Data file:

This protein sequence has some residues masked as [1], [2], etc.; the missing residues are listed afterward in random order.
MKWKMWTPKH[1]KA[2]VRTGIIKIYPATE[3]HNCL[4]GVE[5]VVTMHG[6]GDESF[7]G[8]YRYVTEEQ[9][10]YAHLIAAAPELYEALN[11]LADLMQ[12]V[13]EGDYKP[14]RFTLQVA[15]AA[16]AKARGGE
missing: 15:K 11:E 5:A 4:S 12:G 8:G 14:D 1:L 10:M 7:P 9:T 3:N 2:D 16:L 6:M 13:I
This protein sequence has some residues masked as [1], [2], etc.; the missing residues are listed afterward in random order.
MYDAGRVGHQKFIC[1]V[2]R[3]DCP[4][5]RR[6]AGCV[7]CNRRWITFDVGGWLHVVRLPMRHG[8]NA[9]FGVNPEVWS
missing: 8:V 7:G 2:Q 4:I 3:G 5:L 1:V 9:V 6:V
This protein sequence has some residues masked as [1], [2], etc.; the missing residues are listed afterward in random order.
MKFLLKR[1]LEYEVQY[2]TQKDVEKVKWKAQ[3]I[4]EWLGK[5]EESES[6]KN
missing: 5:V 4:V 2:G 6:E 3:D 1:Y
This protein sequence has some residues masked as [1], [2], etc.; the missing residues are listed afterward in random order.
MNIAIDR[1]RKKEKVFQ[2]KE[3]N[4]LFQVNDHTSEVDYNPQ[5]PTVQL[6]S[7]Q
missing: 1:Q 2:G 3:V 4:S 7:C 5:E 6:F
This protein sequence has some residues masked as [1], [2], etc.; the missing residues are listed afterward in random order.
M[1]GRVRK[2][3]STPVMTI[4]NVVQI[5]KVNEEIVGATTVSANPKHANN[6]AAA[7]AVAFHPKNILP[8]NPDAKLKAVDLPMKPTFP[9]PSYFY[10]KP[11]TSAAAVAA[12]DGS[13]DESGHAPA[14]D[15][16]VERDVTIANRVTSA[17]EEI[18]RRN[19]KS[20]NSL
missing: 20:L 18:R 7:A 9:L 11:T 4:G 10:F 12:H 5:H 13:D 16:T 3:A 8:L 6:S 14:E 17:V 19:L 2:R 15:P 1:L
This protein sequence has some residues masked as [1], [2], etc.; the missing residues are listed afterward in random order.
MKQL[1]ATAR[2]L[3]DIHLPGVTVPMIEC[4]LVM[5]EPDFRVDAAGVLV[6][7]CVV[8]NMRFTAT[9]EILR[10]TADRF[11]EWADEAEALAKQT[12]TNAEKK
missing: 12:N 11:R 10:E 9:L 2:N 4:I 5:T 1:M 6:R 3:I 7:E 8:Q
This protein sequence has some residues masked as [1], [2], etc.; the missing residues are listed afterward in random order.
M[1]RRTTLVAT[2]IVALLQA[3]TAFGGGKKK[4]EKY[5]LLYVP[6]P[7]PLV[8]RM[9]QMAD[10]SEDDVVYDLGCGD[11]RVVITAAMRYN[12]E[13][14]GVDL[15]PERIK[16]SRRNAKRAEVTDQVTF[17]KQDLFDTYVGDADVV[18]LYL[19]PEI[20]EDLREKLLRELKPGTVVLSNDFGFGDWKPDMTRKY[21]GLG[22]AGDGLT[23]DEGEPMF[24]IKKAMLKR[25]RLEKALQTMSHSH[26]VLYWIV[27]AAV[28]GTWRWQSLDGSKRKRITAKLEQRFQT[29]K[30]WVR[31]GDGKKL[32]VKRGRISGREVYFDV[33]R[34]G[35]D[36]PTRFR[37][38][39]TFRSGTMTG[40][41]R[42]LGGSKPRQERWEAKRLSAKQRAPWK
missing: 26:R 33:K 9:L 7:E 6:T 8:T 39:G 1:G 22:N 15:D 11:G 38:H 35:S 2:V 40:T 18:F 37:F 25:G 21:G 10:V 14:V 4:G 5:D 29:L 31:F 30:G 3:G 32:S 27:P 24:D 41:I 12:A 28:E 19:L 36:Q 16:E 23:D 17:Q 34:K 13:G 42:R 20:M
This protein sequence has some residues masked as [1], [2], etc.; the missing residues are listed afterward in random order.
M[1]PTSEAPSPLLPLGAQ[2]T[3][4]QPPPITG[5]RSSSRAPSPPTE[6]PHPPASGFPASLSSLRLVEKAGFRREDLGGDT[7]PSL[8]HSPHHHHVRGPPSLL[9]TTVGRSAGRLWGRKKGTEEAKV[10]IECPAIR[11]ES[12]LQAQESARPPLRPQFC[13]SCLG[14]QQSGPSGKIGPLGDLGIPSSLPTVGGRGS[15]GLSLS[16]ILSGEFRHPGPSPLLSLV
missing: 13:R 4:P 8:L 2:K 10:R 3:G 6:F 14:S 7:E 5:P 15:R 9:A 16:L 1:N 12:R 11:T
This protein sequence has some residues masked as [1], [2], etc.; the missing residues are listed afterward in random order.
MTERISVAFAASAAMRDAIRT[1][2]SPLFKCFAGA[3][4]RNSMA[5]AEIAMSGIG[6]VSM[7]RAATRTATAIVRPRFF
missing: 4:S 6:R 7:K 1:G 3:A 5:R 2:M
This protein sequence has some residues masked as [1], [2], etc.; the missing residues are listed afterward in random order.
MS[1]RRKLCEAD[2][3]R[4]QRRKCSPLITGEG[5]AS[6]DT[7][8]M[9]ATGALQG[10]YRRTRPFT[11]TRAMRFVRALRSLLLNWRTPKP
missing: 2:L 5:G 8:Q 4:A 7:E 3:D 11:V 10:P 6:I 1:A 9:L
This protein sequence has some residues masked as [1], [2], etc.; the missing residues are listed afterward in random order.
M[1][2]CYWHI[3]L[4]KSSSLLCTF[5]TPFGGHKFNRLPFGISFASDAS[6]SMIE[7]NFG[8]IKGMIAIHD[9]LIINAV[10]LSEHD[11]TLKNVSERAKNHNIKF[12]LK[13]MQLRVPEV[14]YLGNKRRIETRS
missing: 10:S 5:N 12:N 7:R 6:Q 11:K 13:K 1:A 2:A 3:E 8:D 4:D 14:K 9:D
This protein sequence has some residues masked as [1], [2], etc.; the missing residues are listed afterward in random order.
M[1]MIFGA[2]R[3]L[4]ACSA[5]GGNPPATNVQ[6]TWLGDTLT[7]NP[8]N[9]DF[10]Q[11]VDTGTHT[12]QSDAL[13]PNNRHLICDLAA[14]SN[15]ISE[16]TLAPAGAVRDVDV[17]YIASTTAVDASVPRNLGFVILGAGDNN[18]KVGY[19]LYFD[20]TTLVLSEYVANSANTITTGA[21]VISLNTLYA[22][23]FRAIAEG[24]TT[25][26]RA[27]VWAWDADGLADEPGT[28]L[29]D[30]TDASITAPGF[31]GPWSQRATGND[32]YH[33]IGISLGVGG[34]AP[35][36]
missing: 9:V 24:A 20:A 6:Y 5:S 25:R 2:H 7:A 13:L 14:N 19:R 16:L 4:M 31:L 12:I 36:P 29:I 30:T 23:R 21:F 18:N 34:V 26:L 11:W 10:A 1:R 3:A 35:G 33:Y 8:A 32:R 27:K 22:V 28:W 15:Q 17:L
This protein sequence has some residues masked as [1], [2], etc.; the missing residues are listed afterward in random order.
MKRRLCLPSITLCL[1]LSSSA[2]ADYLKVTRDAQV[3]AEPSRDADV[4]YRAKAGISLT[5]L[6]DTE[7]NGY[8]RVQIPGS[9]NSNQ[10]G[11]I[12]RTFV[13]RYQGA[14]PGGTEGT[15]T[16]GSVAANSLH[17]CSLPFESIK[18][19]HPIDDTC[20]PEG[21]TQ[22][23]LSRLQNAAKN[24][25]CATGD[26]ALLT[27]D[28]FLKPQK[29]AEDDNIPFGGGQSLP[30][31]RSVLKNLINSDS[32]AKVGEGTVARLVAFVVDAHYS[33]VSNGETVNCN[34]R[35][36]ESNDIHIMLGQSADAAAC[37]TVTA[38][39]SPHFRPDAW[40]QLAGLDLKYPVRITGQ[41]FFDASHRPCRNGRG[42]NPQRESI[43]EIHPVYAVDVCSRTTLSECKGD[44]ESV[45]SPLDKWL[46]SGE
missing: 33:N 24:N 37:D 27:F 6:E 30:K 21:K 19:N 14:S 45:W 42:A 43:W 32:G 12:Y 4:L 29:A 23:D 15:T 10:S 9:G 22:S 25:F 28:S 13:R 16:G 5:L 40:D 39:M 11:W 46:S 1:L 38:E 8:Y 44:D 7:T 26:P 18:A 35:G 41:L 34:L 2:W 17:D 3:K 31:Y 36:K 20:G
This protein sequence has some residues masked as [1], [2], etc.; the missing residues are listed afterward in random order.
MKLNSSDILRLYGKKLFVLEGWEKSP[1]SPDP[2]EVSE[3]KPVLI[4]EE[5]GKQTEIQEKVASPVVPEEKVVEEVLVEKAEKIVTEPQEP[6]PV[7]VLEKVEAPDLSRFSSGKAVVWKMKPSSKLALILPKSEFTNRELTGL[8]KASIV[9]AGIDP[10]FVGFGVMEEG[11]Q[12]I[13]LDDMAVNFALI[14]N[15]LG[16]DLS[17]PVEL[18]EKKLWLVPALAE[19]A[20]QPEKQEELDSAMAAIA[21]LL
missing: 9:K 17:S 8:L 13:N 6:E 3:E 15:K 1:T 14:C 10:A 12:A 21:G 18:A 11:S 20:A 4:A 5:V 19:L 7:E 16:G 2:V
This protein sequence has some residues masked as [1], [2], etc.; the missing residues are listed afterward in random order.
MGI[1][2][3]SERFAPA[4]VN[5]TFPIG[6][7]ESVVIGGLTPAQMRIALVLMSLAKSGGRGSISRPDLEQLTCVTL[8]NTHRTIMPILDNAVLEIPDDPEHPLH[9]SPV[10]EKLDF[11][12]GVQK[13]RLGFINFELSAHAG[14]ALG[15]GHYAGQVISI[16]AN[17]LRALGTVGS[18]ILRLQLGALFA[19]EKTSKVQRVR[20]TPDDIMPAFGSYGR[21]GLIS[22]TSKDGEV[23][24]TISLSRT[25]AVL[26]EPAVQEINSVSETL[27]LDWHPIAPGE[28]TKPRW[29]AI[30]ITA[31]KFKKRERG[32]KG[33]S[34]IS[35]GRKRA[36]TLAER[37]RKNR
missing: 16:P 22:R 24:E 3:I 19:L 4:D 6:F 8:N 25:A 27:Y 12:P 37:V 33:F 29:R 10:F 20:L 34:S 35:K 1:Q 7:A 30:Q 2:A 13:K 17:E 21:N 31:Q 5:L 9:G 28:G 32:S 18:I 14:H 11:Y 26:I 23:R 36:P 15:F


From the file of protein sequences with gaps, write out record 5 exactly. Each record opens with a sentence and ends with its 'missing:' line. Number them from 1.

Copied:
This protein sequence has some residues masked as [1], [2], etc.; the missing residues are listed afterward in random order.
M[1]GRVRK[2][3]STPVMTI[4]NVVQI[5]KVNEEIVGATTVSANPKHANN[6]AAA[7]AVAFHPKNILP[8]NPDAKLKAVDLPMKPTFP[9]PSYFY[10]KP[11]TSAAAVAA[12]DGS[13]DESGHAPA[14]D[15][16]VERDVTIANRVTSA[17]EEI[18]RRN[19]KS[20]NSL
missing: 20:L 18:R 7:A 9:L 11:T 4:G 10:F 12:H 5:H 13:D 16:T 3:A 8:L 6:S 14:E 17:V 19:L 2:R 15:P 1:L